New York, Aug 14: Giving robots, who currently rely on vision and touch to move around, power to hear sounds and predict the physical properties of objects around them can be a game changer, say researchers including two of Indian origin.
People rarely use just one sense to understand the world, but robots usually only rely on vision and, increasingly, touch.
The researchers from Carnegie Mellon University (CMU) now say that robot perception could improve markedly by adding another sense: hearing.
“A lot of preliminary work in other fields indicated that sound could be useful, but it wasn’t clear how useful it would be in robotics,” said Lerrel Pinto, who recently earned his PhD in robotics at CMU and will join the faculty of New York University this fall.
He and his colleagues found the performance rate was quite high, with robots that used sound successfully classifying objects 76 per cent of the time.
The team at CMU’s Robotics Institute found that sounds could help a robot differentiate between objects, such as a metal screwdriver and a metal wrench.
Hearing also could help robots determine what type of action caused a sound and help them use sounds to predict the physical properties of new objects.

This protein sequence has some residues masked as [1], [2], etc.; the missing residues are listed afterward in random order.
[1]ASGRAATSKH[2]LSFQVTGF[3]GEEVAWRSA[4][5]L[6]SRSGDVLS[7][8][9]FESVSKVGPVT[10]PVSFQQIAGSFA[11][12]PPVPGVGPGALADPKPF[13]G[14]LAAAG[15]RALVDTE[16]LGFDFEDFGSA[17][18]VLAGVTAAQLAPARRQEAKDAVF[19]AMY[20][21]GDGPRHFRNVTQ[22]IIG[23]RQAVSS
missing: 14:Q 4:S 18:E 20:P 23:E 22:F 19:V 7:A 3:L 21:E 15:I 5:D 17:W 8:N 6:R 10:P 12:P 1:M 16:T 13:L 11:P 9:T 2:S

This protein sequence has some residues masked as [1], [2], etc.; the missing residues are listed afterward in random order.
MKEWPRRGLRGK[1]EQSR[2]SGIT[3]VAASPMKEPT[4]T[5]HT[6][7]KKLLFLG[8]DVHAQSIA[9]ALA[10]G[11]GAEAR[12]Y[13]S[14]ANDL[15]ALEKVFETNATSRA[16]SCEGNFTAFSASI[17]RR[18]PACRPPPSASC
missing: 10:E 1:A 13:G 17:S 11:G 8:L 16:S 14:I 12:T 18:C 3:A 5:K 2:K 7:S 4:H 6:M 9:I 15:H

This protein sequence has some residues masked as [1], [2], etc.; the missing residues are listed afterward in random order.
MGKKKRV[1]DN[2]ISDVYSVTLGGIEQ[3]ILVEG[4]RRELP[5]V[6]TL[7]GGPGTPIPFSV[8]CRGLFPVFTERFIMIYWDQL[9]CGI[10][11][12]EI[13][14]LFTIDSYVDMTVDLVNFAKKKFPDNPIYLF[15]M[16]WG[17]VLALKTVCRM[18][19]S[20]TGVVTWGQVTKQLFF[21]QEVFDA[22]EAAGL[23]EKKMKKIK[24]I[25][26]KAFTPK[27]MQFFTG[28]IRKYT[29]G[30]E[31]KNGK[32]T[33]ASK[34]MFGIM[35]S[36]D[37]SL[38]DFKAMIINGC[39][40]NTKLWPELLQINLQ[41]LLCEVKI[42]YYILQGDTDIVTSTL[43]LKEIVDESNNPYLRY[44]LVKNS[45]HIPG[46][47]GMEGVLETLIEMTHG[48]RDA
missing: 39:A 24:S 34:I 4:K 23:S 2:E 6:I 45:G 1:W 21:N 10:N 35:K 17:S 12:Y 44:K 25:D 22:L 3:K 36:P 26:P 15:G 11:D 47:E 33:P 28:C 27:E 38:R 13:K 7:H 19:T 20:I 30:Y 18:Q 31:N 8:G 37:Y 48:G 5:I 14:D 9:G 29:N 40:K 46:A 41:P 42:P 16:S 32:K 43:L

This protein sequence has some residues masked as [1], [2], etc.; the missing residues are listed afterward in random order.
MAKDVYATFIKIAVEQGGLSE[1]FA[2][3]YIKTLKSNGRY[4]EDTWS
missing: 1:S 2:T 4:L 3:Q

Pinto said that the results were so encouraging that it might prove useful to equip future robots with instrumented canes, enabling them to tap on objects they want to identify.
The researchers presented their findings last month during the virtual Robotics Science and Systems conference.
Other team members included Abhinav Gupta, associate professor of robotics, and Dhiraj Gandhi, a former master’s student who is now a research scientist at Facebook Artificial Intelligence Research’s Pittsburgh lab.
To perform their study, the researchers created a large dataset, simultaneously recording video and audio of 60 common objects — such as toy blocks, hand tools, shoes, apples and tennis balls — as they slid or rolled around a tray and crashed into its sides.
They have since released this dataset, cataloguing 15,000 interactions, for use by other researchers.
The team captured these interactions using an experimental apparatus they called Tilt-Bot — a square tray attached to the arm of a Sawyer robot.
It was an efficient way to build a large dataset; they could place an object in the tray and let Sawyer spend a few hours moving the tray in random directions with varying levels of tilt as cameras and microphones recorded each action.
They also collected some data beyond the tray, using Sawyer to push objects on a surface.
Pinto said the usefulness of sound for robots was therefore not surprising, though he and the others were surprised at just how useful it proved to be.
“I think what was really exciting was that when it failed, it would fail on things you expect it to fail on,” he said.
For instance, a robot couldn’t use sound to tell the difference between a red block or a green block.
“But if it was a different object, such as a block versus a cup, it could figure that out.”